Reliability-based conversion of a structural design code for railway prestressed concrete sleepers
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Order URL: http://worldcat.org/issn/09544097
Ballasted railway track is very suitable for heavy-rail networks because of its many superior advantages in design, construction, short- and long-term maintenance, sustainability, and life cycle cost. An important part of the railway track system, which distributes the wheel load to the formation, is the railway sleeper. Improved knowledge has raised concerns about design techniques for prestressed concrete (PC) sleepers. Most current design codes for these rely on allowable stresses and material strength reductions. However, premature cracking of PC sleepers has been found in railway tracks. The major cause of cracking is the infrequent but high-magnitude wheel loads produced by the small percentage of irregular wheels or rail-head surface defects; both these are crudely accounted for in the allowable stress design method by a single load factor. The current design philosophy, outlined in Australian Standard AS1085.14, is based on the assessment of permissible stresses resulting from quasi-static wheel loads and essentially the static response of PC sleepers. To shift the conventional methodology to a more rational design method that involves a more realistic dynamic response of PC sleepers and performance-based design methodology, comprehensive studies of the loading conditions, the dynamic response, and the dynamic resistance of PC sleepers have been conducted. This collaborative research between several Australian universities has addressed such important issues as the spectrum and the amplitudes of dynamic forces applied to the railway track, evaluation of the reserve capacity of typical PC sleepers designed to AS 1085.14, and the development of a new limit states design concept. This article presents the results of the extensive analytical and experimental investigations aimed at predicting wheel impact loads at different return periods (based on field data from impact detectors), together with an experimental investigation of the ultimate impact resistance of PC sleepers required by the limit states design approach. It highlights the reliability approach and rationales associated with the development of limit states and presents guidelines pertaining to conversion of AS 1085.14 to a limit states design format. The reliability concept provides design flexibility and broadens the design principle, so that any operational condition could be catered for optimally in the design.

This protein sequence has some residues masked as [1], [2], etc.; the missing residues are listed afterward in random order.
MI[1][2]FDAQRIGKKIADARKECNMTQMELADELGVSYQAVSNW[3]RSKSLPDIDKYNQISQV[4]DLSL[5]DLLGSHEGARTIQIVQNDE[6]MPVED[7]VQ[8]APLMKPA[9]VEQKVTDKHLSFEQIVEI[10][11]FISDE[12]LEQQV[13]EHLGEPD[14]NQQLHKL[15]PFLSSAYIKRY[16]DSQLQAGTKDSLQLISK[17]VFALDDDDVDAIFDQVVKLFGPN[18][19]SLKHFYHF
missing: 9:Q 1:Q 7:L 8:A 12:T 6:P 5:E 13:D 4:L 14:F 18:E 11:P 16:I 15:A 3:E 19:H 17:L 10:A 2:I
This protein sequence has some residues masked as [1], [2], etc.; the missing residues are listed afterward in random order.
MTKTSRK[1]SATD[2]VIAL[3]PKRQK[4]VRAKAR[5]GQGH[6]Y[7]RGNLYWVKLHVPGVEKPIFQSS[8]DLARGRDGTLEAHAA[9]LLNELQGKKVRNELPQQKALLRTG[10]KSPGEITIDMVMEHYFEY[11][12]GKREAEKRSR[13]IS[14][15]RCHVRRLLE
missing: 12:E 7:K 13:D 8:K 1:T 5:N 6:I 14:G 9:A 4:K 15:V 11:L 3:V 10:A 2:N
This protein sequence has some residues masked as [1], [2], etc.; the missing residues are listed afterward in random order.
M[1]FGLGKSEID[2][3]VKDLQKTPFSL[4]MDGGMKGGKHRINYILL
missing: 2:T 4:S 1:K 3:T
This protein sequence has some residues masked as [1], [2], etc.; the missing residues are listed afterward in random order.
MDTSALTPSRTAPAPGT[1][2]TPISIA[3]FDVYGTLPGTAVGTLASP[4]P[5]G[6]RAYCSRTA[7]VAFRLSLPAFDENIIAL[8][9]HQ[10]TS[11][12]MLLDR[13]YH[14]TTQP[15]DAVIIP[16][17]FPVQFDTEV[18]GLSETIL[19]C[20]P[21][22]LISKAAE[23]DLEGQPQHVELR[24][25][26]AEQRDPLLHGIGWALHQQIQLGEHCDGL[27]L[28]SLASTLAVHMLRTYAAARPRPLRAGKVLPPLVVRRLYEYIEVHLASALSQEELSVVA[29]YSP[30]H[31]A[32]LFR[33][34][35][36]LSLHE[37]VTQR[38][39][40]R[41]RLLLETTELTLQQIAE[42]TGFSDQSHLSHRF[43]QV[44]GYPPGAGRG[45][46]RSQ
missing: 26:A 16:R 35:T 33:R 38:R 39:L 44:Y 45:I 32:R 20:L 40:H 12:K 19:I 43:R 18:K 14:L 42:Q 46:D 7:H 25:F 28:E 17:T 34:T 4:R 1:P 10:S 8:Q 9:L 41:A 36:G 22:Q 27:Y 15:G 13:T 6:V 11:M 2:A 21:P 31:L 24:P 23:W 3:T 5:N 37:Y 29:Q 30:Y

Reprinted by permission of Sage Publications, Ltd.
Remennikov, A M
University of Wollongong
Murray, Martin H
Queensland University of Technology
Proceedings of the Institution of Mechanical Engineers, Part F: Journal of Rail and Rapid Transit
Appendices; Figures (16) ; References (34) ; Tables (3)
Design; Railroads; I22: Design of Pavements, Railways and Guideways
Mar 29 2012 7:14AM
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